I have a history of wanting to do things too quickly. Not in a "Let's-get-it-over-with" way but with more of an "eager-to-please" attitude. I can't help but laugh to myself when I remember a time my dad was showing me how to use a garden hoe to weed among the tomato plants on my grandma's farm. I must have been 9 or 10 and, as usual, was oh-so-eager to show I could do a great job. After his demonstration, of which I barely paid any attention, he handed the hoe to me and began hacking away.
"Hells Bells, son!" he exclaimed. "We're not killin' snakes!"
By now, you'd think I would have learned. But I still have my lapses. More than a few times, when I was recently helping Mac, the man whom I hired to finish my basement, he would caution me, "Take it easy!" or "Slow down!" or "You don't have to hurry". These are his comments as I would rush willy nilly to bring in supplies or help carry drywall.
When I am called out on my willy nilly actions --whether by someone else or when I check myself-- with embarrassment, I think of a character in the 70s sitcom, "All in the Family": Edith Bunker. She was the long suffering wife of blue-collar, blustery Archie. Edith would scurry to the kitchen to start dinner or hurry to get Archie a beer or run to answer the door--always eager to please and never knowing how demeaning it looked. And I think of musician Sting's lyric in "Englishman in New York": "A gentleman will walk but never run".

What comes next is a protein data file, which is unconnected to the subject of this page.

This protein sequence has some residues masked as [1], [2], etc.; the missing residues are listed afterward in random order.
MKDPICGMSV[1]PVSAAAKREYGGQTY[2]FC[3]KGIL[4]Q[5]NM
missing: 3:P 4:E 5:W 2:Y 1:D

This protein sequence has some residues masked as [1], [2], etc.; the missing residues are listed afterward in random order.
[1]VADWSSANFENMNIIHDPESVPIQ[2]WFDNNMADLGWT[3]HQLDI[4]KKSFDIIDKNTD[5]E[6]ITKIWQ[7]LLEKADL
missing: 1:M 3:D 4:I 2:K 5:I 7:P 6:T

I suppose I have generally gotten better at showing restraint. The notion of taking my time and not being in a hurry is beginning to take root more firmly in my consciousness. It's related to controlling emotions and being more proactive than reactive. Even if it might've possibly suited me more when I was young, it definitely is not fitting for my middle-age self.
I guess that's one thing I appreciate about getting older. My impulses have died down a bit. I feel like I can hold my tongue without as much struggle as when I was an "angry young man". I just hope I can call on those younger impulses again if and/or when I really need them.